This year’s Young Leader’s Society campaign kicks off on September 3rd. Each year, United Way for Greater Austin provides quality educational programming for middle school students right here in Central Texas, and the Young Leaders Society helps make this work possible through donating, advocacy and volunteer efforts.
Middle school is a notoriously hard time, especially for the low-income students we serve. We asked YLS members to tell us what they wish they could travel back in time to tell the middle school versions of themselves.
Celso Baez, III
“If such a time capsule existed that would teleport my 26-year-old self in front of my chubby 13-year-old middle school self, I’d have quite a lot to say. Beyond the flat-top haircut humiliation, the one thing I’d emphasize is that community involvement is a way of life and to start acting like it, plus encouraging others around me to follow suit.
The Young Leaders Society’s (YLS) efforts via United Way for Greater Austin’s Target Graduation Program aim to bridge the ever-growing opportunity gap between students in low-income households and students in medium to high-income households. While this is very important to tackle, I’d look at my “state-dubbed, at-risk youth” self in the eye, and challenge myself and my other prepubescent friends to endeavor in rewriting their own narratives by way of community engagement. Simply put, if you see a need, try your best to do something about it.
In non-13-year-old language, I’d suggest to others that caring about your neighborhood and the people in it isn’t exclusive to the affluent. This applies to school, friends, family, church, etc. The way I see it now at 26 is that chances are if a person in ANY community is passionate about something–for example, why there isn’t a sidewalk that connects a street to a park or a school?–greater are the chances this person cares about the park and school itself; the likelihood of this person caring about education, local government, and quality of life issues is exponentially larger, thus snowballing into a more participatory citizenry and a better community.
If this sounds like something any other 26-year-olds out there (or older) agree with, I invite you to join YLS’s work and jumping in a time capsule with me.”
“Work hard. Be nice. Hang on. Stop worrying.”
“If I could go back and give myself one piece of advice in Middle School I would say to meet as many people as possible. Back in middle school I was so focused on my fear of being outgoing that I missed out on many opportunities. I was very shy as a middle school student and I did not engage in social situations as much as I could have. I remember being intimidated by the middle school lunch room on the first day of school and not having a group to sit with brought on a lot of stress. As the year went on I learned to trust myself and meet more and more of my peers. I would tell my former self that every middle school students has insecurities but when we focus on what we have in common vs. what divides us we find more friends in life than strangers.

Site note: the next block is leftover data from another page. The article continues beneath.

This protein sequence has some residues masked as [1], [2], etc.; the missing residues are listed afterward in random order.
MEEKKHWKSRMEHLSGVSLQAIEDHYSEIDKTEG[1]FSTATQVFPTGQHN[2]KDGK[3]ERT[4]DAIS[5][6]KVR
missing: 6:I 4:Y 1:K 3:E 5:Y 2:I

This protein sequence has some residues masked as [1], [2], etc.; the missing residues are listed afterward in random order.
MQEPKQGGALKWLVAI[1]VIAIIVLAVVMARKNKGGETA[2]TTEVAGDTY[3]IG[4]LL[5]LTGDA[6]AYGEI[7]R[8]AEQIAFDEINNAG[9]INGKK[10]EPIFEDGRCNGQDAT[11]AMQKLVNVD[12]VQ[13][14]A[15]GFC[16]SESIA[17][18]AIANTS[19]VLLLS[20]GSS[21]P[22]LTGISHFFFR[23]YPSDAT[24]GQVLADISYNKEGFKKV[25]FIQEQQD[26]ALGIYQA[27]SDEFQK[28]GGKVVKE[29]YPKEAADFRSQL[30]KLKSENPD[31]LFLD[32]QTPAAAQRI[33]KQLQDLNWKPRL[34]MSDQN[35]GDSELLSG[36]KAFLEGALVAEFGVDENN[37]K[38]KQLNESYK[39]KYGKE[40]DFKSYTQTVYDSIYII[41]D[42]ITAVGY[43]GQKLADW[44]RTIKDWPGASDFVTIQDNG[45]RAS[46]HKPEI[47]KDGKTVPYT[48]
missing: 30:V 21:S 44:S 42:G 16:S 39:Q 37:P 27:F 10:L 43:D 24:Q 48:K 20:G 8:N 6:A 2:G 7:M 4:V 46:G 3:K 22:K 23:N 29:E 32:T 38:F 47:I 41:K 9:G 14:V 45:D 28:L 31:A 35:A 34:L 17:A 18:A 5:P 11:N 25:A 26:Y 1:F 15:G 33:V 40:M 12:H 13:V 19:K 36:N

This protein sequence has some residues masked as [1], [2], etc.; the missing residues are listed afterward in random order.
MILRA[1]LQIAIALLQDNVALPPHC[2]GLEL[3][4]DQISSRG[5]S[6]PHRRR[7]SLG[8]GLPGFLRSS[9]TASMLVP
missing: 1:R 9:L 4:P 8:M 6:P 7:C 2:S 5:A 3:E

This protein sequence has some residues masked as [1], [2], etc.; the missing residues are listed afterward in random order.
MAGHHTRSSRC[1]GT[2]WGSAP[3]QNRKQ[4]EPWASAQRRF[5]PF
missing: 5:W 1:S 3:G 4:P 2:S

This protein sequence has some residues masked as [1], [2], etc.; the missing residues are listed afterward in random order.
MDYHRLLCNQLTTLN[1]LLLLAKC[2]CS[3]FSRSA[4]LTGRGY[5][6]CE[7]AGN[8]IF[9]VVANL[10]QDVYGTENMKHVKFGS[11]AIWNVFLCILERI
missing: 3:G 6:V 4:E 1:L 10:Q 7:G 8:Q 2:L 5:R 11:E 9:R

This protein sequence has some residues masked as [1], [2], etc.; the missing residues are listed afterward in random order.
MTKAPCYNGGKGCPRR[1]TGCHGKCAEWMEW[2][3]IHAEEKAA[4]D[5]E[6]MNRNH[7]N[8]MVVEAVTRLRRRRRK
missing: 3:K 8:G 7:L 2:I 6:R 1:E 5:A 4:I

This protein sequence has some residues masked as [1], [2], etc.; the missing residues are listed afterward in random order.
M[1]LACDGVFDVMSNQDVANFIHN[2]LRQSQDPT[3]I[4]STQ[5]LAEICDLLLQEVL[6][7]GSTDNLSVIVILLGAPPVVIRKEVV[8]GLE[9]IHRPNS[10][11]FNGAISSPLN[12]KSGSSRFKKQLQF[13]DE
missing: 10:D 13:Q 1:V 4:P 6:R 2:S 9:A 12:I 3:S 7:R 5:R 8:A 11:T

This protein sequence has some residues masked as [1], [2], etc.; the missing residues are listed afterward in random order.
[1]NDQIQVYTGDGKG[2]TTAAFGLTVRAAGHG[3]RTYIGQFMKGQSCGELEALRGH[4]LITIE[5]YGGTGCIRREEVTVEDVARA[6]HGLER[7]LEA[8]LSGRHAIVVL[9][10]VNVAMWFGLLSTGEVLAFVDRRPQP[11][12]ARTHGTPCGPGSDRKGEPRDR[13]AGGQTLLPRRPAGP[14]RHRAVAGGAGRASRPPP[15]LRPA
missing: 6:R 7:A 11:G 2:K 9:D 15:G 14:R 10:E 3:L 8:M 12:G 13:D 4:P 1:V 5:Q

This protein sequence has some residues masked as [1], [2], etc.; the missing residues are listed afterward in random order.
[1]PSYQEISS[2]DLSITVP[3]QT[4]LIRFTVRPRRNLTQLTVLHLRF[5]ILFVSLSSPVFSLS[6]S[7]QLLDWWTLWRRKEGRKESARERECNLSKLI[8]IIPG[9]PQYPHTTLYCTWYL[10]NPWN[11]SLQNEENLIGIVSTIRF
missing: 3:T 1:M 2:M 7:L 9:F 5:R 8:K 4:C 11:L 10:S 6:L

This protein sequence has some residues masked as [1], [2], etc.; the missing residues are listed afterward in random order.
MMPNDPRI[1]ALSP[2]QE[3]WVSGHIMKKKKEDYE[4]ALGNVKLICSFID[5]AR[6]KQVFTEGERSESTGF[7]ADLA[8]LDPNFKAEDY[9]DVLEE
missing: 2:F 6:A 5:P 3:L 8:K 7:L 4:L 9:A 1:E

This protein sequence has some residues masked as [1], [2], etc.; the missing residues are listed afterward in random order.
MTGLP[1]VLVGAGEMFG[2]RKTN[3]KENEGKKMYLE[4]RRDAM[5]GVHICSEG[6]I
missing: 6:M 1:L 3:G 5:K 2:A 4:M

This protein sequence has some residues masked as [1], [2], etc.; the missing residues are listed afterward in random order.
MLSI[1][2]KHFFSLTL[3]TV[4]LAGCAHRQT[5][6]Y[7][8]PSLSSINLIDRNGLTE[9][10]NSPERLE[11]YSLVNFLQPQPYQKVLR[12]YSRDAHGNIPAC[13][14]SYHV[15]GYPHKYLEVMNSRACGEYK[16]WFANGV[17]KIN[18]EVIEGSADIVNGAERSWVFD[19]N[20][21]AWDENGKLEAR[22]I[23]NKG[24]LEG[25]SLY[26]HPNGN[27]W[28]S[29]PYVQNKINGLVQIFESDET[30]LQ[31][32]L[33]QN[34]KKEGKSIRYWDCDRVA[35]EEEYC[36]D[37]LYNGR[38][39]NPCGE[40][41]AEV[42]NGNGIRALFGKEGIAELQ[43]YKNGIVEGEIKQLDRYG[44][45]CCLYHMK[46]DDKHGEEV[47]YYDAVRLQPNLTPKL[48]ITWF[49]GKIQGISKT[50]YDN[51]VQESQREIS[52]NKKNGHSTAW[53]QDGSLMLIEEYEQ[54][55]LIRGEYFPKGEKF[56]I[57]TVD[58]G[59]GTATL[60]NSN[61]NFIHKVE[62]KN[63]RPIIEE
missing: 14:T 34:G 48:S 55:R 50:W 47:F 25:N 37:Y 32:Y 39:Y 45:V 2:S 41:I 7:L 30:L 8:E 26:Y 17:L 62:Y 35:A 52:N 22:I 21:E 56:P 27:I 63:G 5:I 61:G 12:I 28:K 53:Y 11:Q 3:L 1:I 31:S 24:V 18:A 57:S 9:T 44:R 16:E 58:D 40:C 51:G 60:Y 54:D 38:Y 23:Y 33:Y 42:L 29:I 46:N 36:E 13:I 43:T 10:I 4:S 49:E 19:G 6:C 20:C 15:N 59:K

Looking back, I wish I would have had access to Volunteer Program Leadership classes. I think it is awesome that we give middle students a way to socialize and engage with their peers in a pressure-free environment. While working at United Way, I have witnessed shy middle school students form bonds with their peers while cleaning up a community garden, building a skate ramp or doing mock interview with volunteers. When I found out that my membership to Young Leaders Society would provide students with an opportunity to succeed I wanted to be a member. Not only am I able to donate financially but also with my time and skills as a young professional. I was recently told by a volunteer from Wells Fargo that you shouldn’t give until it hurts but you should give until it feels good. I definitely feel good about giving through Young Leaders Society and I want to continue to make a positive impact on middle school students right here in Austin!”
“If I could go back in time and give advice to my middle school self I would tell her to not worry so much. Middle school is one of the most difficult times in any adolescent life and if at that age I was reminded to stay true to who I am and to not worry so much about petty issues like clothes, who I sat next to in class, or the opposite sex, I probably would have had a much better time.
Now that I am adult, if I have the power to be a small glimmer of positivity in the chaotic life of a middle-school student and make just one of their days a little better, then I will be providing something I wish someone had done for me at that age. For this reason, I am so happy to be a part of the Young Leaders Society and working to make an impact in the lives of young people.”